Investigations and the J.Crew trapdoor

Earlier in the year Aperio had the opportunity to work on a disputes support matter which presented an interesting variation from traditional asset tracing cases. Asset tracing is very much a “bread and butter” type of case for disputes support; investigators, however, are usually brought on to such cases once the subject of the investigation is suspected of already having effected the asset dissipation. In this case, however, our client suspected the subjects of planning such a dissipation of assets to remove collateral from an existing debt agreement, and tasked Aperio with unearthing information to support this theory. This manoeuvre, called a “J.Crew trapdoor” or more colloquially, “getting J.Crew’d,” is a key risk to lenders structuring debt deals, usually as part of leveraged private equity transactions. 

“Getting J.Crew’d”

J.Crew is a US-headquartered clothing store chain. Founded in the post-war period, the chain had a presence across the US as well as six stores in the UK, but financial difficulties exacerbated by the COVID-19 pandemic forced it to file for Chapter 11 bankruptcy protection in May 2020. While J.Crew was able to exit Chapter 11 in September 2020 after reaching an agreement with creditors, the transaction which gave the name to the trapdoor financial transaction took place in 2016, when, facing maturing loan facilities of some USD 540 million, the group successfully transferred its J.Crew trademark – valued at hundreds of millions of dollars – from a subsidiary covered by its debt agreements to a subsidiary which was not. It was consequently able to take on more debt, using the assets of this new subsidiary as collateral, and was also able to renegotiate its existing debt portfolio with lenders, leading to a total indebtedness reduction of USD 340 million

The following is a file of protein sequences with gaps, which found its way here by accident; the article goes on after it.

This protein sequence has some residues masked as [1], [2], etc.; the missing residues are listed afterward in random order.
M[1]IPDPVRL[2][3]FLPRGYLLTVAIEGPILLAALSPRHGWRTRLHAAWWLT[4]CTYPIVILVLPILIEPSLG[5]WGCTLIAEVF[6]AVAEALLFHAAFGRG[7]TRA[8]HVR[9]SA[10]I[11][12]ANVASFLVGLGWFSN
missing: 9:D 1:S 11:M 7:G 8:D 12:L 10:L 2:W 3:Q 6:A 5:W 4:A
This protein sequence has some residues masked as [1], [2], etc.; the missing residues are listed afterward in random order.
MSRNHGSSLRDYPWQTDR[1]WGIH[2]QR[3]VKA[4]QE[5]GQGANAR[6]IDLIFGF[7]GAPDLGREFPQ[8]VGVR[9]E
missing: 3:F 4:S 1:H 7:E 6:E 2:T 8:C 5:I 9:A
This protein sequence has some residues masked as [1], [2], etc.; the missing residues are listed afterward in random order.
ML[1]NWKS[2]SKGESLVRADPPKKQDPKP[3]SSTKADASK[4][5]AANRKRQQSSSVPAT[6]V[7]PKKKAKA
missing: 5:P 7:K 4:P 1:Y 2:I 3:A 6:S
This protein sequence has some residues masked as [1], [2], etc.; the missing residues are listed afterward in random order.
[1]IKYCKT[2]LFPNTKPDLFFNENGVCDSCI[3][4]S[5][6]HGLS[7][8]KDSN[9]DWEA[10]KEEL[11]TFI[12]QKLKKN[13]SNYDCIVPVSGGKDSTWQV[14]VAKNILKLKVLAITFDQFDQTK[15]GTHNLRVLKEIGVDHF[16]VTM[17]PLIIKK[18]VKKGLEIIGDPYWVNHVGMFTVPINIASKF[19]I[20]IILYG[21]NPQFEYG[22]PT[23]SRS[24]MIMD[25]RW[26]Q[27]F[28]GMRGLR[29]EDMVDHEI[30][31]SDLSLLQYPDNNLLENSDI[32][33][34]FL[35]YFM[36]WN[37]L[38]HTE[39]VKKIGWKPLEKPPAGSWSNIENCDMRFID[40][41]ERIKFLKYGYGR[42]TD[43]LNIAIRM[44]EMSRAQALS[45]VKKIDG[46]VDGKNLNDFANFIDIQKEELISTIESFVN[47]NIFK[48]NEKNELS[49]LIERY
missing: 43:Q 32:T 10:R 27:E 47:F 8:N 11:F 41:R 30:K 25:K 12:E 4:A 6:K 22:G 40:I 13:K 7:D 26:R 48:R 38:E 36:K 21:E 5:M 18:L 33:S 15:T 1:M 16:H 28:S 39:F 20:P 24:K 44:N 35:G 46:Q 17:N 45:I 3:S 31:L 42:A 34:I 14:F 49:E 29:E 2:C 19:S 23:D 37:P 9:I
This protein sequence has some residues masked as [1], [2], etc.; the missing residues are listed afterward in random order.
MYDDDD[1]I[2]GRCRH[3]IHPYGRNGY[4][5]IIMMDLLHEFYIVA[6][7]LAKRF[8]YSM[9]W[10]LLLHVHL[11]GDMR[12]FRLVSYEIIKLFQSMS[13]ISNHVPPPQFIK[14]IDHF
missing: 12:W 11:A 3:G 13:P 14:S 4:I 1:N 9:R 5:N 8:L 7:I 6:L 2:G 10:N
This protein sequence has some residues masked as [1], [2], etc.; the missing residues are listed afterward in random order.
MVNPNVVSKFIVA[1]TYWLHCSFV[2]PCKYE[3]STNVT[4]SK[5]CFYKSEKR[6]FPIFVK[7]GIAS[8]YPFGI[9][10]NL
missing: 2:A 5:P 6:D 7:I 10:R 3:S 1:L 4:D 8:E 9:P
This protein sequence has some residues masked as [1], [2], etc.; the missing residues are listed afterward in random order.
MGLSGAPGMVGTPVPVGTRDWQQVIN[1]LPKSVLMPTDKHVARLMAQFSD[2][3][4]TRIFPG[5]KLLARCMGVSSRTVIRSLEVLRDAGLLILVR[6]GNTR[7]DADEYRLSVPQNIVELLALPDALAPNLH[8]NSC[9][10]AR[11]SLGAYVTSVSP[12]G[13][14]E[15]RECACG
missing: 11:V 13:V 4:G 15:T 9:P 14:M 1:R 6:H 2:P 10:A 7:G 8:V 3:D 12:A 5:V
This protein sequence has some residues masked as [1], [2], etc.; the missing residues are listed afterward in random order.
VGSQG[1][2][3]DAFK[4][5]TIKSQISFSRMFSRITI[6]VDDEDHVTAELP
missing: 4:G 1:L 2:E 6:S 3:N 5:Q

Although it was the subject of virtually no media coverage outside of specialist finance news publications, the J.Crew trapdoor has led to significant changes in the way debt agreements are structured in the US and internationally. The inclusion of “J.Crew blockers” in debt contracts, especially where intellectual property is an important part of the asset base put up as collateral. Despite this, a 2019 study by S&P found that fewer than 20% of the US debt contracts in its sample size had included such language around blockers. 

While, as outlined in this 2020 presentation by King & Spalding, the trapdoor manoeuvre had been mostly used in US debt deals, it has also more recently allegedly been used in Europe. This presents a different challenge to lawyers and investigators than a traditional asset stripping or dissipation case.

Investigative framework and best practice

Carrying out dispute support work relating to a suspected J.Crew manoeuvre presents specific challenges compared to wider asset tracing or disputes support assignments. Notably, a focus is likely to be on identifying evidence of the asset stripping before it has happened, or as it is happening, rather than tracing assets following a concluded asset stripping or dissipation. By cooperating closely with law firms and creditors, there are a number of elements which investigators should remain attentive to as possible evidence of getting “J.Crew’d.”